A member of the LDS Church's First Presidency was the guest of honor and principal speaker at a fireside here Sunday evening. However, a petite 99-year-old woman dressed in an old-fashioned red gown with white lace trim briefly stole the spotlight.

President Thomas S. Monson, first counselor in the First Presidency of The Church of Jesus Christ of Latter-day Saints, met 99-year-old Helena C. Olsen McKin-non just moments after he arrived at the LDS Church's stake center in Moroni to speak at a Utah Statehood Centennial Fireside.Before taking his place on the stand in the chapel, President Monson, accompanied by his wife, Frances, visited with McKinnon in the office of Moroni stake President Ronald Bradley. It was hard to tell who was impressed more by whom. Her white hair, charming smile and talent as an engaging conversationalist captured President Monson's attention to the extent that the meeting, attended by 1,600 people, was a few minutes late starting.

Later during the fireside, President Monson called McKinnon up to the podium and introduced her to the audience.

President Monson spoke of the pioneers who settled the Valley of the Great Salt Lake and then, responding to calls issued by Brigham Young, went on to settle such places as the Sanpete Valley. Many attending the fireside Sunday evening to hear President Monson are descendants of those pioneers.

"For many, the journey didn't begin at Nauvoo, Kirtland, Far West or New York, but rather in distant England, Scotland, Scandinavia and Germany," he said.

He drew from his own family's history, relating the story of a great-uncle, David Miller, and his family to illustrate some of the hardships early converts to the LDS Church in the British Isles and Europe faced as they immigrated to America to join the main body of Latter-day Saints. With David were his wife, Ellen, and their children, the youngest of whom, Helen, died aboard ship during an outbreak of cholera. President Monson said that so many had died during the voyage that all the weights and pieces of coal that could be used as weights had been used; nothing was left to tie to the little girl's body to take it beneath the surface.

"Far into the night her family could see her body floating on the ocean," President Monson said. "Such scenes were not uncommon."

He read excerpts from pioneer journals, including from some of those who settled Moroni, Nephi and nearby communities.

"The passage of time dims our memories and diminishes our appreciation for those who walked the path of pain, leaving behind a tear-marked trail of nameless graves, for those who settled the towns and villages throughout the Utah Territory - including Moroni," he said.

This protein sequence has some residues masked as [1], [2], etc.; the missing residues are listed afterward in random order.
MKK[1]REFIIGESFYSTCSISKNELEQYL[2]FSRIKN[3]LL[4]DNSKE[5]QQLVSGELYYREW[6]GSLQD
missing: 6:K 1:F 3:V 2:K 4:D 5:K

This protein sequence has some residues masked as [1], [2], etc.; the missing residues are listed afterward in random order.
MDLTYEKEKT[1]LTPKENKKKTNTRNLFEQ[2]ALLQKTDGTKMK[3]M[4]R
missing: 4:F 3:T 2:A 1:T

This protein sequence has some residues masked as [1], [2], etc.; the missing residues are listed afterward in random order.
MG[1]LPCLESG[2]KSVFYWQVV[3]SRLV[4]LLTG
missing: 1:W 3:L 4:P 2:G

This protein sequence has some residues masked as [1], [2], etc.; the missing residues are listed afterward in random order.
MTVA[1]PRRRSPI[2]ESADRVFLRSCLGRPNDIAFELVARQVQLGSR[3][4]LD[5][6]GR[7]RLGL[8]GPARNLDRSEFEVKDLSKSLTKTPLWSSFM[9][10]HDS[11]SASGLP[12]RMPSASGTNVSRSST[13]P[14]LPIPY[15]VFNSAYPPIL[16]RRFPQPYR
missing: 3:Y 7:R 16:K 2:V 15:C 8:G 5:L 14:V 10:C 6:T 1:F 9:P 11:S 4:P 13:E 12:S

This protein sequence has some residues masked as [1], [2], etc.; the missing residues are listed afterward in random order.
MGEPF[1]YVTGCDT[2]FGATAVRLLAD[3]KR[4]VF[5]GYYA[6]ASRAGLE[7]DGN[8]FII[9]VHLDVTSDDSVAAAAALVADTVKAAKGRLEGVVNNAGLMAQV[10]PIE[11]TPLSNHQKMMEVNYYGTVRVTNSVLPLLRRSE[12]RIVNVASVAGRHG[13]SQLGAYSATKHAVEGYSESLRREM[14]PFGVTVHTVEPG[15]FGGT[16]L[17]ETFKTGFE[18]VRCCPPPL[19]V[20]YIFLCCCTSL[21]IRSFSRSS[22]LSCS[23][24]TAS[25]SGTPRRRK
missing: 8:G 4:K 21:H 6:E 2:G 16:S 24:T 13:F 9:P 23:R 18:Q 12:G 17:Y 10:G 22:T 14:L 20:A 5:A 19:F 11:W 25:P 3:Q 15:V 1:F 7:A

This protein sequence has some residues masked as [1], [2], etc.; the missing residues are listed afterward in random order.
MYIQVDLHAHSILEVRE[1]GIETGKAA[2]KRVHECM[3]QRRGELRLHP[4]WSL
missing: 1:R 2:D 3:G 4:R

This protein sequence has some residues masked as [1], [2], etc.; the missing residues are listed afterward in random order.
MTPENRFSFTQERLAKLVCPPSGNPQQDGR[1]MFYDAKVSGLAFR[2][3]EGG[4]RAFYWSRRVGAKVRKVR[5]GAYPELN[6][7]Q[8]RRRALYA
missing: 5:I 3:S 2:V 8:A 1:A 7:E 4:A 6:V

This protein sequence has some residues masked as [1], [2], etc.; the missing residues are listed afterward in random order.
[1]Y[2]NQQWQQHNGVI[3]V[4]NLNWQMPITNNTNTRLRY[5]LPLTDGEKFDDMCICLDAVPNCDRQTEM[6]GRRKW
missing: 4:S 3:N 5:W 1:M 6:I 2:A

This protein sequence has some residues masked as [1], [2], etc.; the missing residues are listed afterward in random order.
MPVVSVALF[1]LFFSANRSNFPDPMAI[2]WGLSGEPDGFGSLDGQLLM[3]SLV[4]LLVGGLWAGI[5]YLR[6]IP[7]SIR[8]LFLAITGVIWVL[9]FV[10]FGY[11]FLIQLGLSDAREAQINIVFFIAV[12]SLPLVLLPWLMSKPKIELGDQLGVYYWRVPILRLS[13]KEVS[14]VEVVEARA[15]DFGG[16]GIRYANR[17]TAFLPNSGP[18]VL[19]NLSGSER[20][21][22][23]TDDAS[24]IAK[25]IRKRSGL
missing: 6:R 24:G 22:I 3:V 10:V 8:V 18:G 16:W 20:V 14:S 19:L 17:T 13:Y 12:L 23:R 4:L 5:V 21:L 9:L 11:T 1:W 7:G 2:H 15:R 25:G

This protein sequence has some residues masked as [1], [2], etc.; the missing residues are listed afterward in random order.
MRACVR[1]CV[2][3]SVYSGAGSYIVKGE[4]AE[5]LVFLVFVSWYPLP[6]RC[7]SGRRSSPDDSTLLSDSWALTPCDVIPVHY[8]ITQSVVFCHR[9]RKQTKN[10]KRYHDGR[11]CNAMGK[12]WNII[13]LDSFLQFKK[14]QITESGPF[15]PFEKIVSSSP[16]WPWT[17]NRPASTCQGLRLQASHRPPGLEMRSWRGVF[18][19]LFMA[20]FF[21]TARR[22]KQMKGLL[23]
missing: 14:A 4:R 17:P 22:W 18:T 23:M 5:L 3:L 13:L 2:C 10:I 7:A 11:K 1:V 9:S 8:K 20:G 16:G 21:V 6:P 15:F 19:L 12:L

"But what of today's challenge? Are there no rocky roads to travel, no rugged mountains to climb, chasms to cross, trails to blaze or rivers to ford? Or is there a very present need for that pioneer spirit to guide us away from the dangers which threaten to engulf us and lead us rather to a Zion of safety?

"Can we somehow muster the courage, that steadfastness of purpose which characterized the pioneers of a former generation? Can you and I, in actual fact, be pioneers today? The dictionary defines a pioneers as `One who goes before, showing others the way to follow.' Oh, how the world needs such pioneers today. . . ."

"Can we not follow the Prince of Peace, that pioneer who literally showed the way for others to follow? His divine plan can save us from the Babylons of sin, complacency and error. His example points the way. When faced with temptation, he shunned it. When offered the world, he declined it. When asked for his life, he gave it. . . . "

President Monson said people of today might not be called to perform heroic acts as did those of Utah's early pioneer days, "but we can bolster human spirits, clothe cold bodies, feed hungry people, comfort grieving hearts, and lift to new heights precious souls," he said. "Now is the time. This is the place."

Elder James M. Paramore of the LDS Church's Quorums of the Seventy, and his wife, Helen, also attended the meeting. Elder Para-more, first counselor in the church's Utah South area, spoke of his grandmother, Annie Nielsen. Her family had joined the LDS Church in Denmark and wanted to immigrate to America. However, the family had money enough to send just Annie, who was 8. "Her mother tied a mail address around her neck, `Moroni, Utah.' Two missionaries met her boat in New York and put her on the train to Utah."